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September 12, 2008

Mail for Exchange causes a bit of a stir

GLOBAL – Seems the news from earlier this week about Mail for Exchange being unleashed across 43 Nokia devices, effectively turning 80 million existing phones into corporate mail junkies caused quite a stir with all the big papers picking up the story. I haven’t seen a reaction like that for a while, and to be honest, I’m pretty chuffed that people have sat up and taken notice. This ain’t a small deal.

BusinessWeek was first out of the blocks when I had a look around this morning, putting some kind of scale to the announcement:

“Some 43 models that run the S60 mobile operating interface–currently
about 80 million handsets–will be able to retrofit at no cost
beginning this month. That’s double the number of RIM BlackBerries that
have ever been sold”

Business Standard focussed on the impact in the USA, where Nokia’s head man for the Americas, Mark Louison had some comment:

“Louison said the deal with Microsoft is an indication the company is
implementing its strategy of growth in North America. Nokia is the
fifth-biggest phone maker in the region, even after almost doubling its
second-quarter market share from the previous three months, according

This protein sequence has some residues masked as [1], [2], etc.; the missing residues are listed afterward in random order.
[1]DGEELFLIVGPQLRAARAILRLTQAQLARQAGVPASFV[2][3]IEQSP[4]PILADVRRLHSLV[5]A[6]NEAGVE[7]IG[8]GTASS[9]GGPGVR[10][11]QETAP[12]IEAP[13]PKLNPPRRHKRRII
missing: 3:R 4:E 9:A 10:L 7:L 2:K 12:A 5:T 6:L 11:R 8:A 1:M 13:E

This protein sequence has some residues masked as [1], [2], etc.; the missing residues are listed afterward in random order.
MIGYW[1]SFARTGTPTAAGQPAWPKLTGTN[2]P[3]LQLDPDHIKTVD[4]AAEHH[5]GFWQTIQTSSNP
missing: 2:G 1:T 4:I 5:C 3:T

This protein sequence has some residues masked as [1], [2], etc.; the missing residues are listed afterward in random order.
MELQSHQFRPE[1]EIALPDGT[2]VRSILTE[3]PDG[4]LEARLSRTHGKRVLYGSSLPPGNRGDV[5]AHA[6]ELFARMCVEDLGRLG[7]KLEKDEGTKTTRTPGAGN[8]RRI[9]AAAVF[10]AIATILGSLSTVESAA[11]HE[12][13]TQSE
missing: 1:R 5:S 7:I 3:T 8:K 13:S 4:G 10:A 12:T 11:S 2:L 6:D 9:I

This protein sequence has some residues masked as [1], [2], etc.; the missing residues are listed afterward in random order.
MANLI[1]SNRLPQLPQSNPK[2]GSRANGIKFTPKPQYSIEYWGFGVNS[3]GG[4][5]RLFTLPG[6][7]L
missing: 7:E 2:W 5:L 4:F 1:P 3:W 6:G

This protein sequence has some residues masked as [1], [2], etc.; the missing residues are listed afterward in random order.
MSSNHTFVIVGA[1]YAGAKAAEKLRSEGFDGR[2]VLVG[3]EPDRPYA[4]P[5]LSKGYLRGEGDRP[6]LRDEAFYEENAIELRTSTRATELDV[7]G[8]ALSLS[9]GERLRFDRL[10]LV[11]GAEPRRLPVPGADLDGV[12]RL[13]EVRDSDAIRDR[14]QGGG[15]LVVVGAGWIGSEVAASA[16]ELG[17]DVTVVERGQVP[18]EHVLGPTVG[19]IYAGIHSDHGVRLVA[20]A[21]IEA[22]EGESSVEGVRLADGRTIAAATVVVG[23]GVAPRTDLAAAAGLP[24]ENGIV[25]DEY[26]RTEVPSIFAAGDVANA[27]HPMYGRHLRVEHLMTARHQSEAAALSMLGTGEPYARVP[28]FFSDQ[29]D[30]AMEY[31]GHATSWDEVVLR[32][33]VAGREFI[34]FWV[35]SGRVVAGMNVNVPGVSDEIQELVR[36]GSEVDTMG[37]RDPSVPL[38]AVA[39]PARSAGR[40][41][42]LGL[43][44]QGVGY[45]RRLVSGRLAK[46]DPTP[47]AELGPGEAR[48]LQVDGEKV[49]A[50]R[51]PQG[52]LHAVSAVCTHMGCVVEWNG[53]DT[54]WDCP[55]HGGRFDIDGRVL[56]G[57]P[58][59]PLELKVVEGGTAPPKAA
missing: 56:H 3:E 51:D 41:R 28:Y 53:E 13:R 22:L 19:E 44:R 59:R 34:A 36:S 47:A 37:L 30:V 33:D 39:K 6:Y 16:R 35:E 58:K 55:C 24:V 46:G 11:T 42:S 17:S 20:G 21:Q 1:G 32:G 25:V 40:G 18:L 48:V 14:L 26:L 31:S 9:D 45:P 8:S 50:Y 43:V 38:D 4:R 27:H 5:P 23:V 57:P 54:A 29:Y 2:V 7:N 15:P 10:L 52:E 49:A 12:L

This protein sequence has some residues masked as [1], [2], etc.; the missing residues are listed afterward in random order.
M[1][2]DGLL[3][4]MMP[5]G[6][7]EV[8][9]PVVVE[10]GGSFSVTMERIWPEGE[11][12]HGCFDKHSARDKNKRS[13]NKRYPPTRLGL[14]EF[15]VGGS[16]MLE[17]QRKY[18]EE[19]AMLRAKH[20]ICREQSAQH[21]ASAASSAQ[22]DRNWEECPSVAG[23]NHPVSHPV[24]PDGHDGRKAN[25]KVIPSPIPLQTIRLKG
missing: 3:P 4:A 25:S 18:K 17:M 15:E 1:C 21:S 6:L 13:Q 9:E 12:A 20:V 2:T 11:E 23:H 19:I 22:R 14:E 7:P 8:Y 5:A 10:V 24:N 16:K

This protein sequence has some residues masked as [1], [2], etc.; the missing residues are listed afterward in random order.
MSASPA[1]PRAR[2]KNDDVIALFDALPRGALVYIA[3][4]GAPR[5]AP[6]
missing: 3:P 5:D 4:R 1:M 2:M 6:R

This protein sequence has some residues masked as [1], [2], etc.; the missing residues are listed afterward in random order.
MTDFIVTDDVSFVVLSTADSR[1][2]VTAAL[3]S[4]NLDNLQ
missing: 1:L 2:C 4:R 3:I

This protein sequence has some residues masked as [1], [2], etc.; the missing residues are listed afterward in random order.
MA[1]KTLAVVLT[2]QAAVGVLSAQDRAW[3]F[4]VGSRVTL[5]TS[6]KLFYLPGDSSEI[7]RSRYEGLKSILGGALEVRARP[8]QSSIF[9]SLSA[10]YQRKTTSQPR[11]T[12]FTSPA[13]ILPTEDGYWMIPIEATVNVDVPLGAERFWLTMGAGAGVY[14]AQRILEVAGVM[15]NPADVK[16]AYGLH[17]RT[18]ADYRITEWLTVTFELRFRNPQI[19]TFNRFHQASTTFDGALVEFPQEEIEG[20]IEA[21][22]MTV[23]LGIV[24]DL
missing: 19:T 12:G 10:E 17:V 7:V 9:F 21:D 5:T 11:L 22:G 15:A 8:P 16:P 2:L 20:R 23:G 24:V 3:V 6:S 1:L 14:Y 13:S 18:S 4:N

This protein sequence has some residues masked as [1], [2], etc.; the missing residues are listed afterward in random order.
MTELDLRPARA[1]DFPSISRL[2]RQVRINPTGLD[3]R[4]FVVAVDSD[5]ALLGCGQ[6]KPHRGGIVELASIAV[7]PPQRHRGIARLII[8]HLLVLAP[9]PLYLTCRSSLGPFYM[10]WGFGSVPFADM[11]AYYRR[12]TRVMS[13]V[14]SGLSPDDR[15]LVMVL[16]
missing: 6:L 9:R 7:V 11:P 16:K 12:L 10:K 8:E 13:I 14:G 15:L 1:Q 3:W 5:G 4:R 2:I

to Strategy Analytics”

Information Week picked up on what the deal means for corporations, specially in these times of global financial crises

“Companies who use Exchange will be able to set up Mail for Exchange for free on Nokia handsets in multiple, secure ways.”

Meanwhile Forbes, though unsurprisingly cynical of the timing, highlighted that this means good things for regular users

“It could also promote e-mail access for regular users, as many of the
20 or so phones added to the range are mid-tier models rather than
outright BlackBerry-beaters.”

VNUNet highlighted the features that make Nokia’s Exchange support
different from others, and how some features aren’t available from
other vendors

“These include the ability to set email priorities, alerts for meeting
request conflicts and a standalone global address list application.”

There’s plenty more as well but we don’t want to go on. The one thing
that stands out (and you know we’re not afraid of it here) is the
coverage of this news was generally quite positive. And why not.
Additional functionality for 80 million existing users at no extra
cost. Not a bad deal really. What do you reckon?